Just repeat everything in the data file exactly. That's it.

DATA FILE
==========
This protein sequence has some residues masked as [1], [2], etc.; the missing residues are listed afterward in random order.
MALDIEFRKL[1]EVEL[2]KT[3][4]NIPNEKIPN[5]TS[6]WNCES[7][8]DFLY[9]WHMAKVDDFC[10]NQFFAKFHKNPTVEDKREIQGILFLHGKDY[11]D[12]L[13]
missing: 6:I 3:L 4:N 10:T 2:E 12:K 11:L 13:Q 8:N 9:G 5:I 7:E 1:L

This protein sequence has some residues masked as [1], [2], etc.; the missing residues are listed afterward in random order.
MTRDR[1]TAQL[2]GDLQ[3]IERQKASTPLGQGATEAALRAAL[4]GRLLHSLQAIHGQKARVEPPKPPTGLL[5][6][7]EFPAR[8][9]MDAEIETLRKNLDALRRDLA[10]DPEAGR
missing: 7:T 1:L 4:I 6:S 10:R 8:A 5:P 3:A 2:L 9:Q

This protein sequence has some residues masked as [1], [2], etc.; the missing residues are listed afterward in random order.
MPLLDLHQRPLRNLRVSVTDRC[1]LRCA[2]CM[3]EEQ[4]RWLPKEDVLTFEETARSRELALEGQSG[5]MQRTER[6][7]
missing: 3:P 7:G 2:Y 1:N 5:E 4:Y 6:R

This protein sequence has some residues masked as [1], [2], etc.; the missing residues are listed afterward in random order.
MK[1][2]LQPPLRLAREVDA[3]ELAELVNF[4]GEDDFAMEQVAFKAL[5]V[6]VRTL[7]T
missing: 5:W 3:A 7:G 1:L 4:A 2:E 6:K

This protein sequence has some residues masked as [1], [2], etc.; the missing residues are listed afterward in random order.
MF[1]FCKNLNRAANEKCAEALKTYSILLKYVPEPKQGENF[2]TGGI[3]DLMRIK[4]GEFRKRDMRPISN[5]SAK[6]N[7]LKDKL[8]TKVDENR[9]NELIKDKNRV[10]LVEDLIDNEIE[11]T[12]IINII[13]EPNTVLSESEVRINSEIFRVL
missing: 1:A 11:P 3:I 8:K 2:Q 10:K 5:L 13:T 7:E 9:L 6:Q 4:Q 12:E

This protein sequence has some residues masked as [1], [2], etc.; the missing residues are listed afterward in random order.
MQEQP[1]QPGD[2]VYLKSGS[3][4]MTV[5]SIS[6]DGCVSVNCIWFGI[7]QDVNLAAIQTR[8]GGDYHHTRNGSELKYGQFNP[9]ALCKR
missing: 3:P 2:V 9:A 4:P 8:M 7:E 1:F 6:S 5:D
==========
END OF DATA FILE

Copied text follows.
This protein sequence has some residues masked as [1], [2], etc.; the missing residues are listed afterward in random order.
MALDIEFRKL[1]EVEL[2]KT[3][4]NIPNEKIPN[5]TS[6]WNCES[7][8]DFLY[9]WHMAKVDDFC[10]NQFFAKFHKNPTVEDKREIQGILFLHGKDY[11]D[12]L[13]
missing: 6:I 3:L 4:N 10:T 2:E 12:K 11:L 13:Q 8:N 9:G 5:I 7:E 1:L

This protein sequence has some residues masked as [1], [2], etc.; the missing residues are listed afterward in random order.
MTRDR[1]TAQL[2]GDLQ[3]IERQKASTPLGQGATEAALRAAL[4]GRLLHSLQAIHGQKARVEPPKPPTGLL[5][6][7]EFPAR[8][9]MDAEIETLRKNLDALRRDLA[10]DPEAGR
missing: 7:T 1:L 4:I 6:S 10:R 8:A 5:P 3:A 2:L 9:Q

This protein sequence has some residues masked as [1], [2], etc.; the missing residues are listed afterward in random order.
MPLLDLHQRPLRNLRVSVTDRC[1]LRCA[2]CM[3]EEQ[4]RWLPKEDVLTFEETARSRELALEGQSG[5]MQRTER[6][7]
missing: 3:P 7:G 2:Y 1:N 5:E 4:Y 6:R

This protein sequence has some residues masked as [1], [2], etc.; the missing residues are listed afterward in random order.
MK[1][2]LQPPLRLAREVDA[3]ELAELVNF[4]GEDDFAMEQVAFKAL[5]V[6]VRTL[7]T
missing: 5:W 3:A 7:G 1:L 4:A 2:E 6:K

This protein sequence has some residues masked as [1], [2], etc.; the missing residues are listed afterward in random order.
MF[1]FCKNLNRAANEKCAEALKTYSILLKYVPEPKQGENF[2]TGGI[3]DLMRIK[4]GEFRKRDMRPISN[5]SAK[6]N[7]LKDKL[8]TKVDENR[9]NELIKDKNRV[10]LVEDLIDNEIE[11]T[12]IINII[13]EPNTVLSESEVRINSEIFRVL
missing: 1:A 11:P 3:I 8:K 2:Q 10:K 5:L 13:T 7:E 9:L 6:Q 4:Q 12:E

This protein sequence has some residues masked as [1], [2], etc.; the missing residues are listed afterward in random order.
MQEQP[1]QPGD[2]VYLKSGS[3][4]MTV[5]SIS[6]DGCVSVNCIWFGI[7]QDVNLAAIQTR[8]GGDYHHTRNGSELKYGQFNP[9]ALCKR
missing: 3:P 2:V 9:A 4:P 8:M 7:E 1:F 6:S 5:D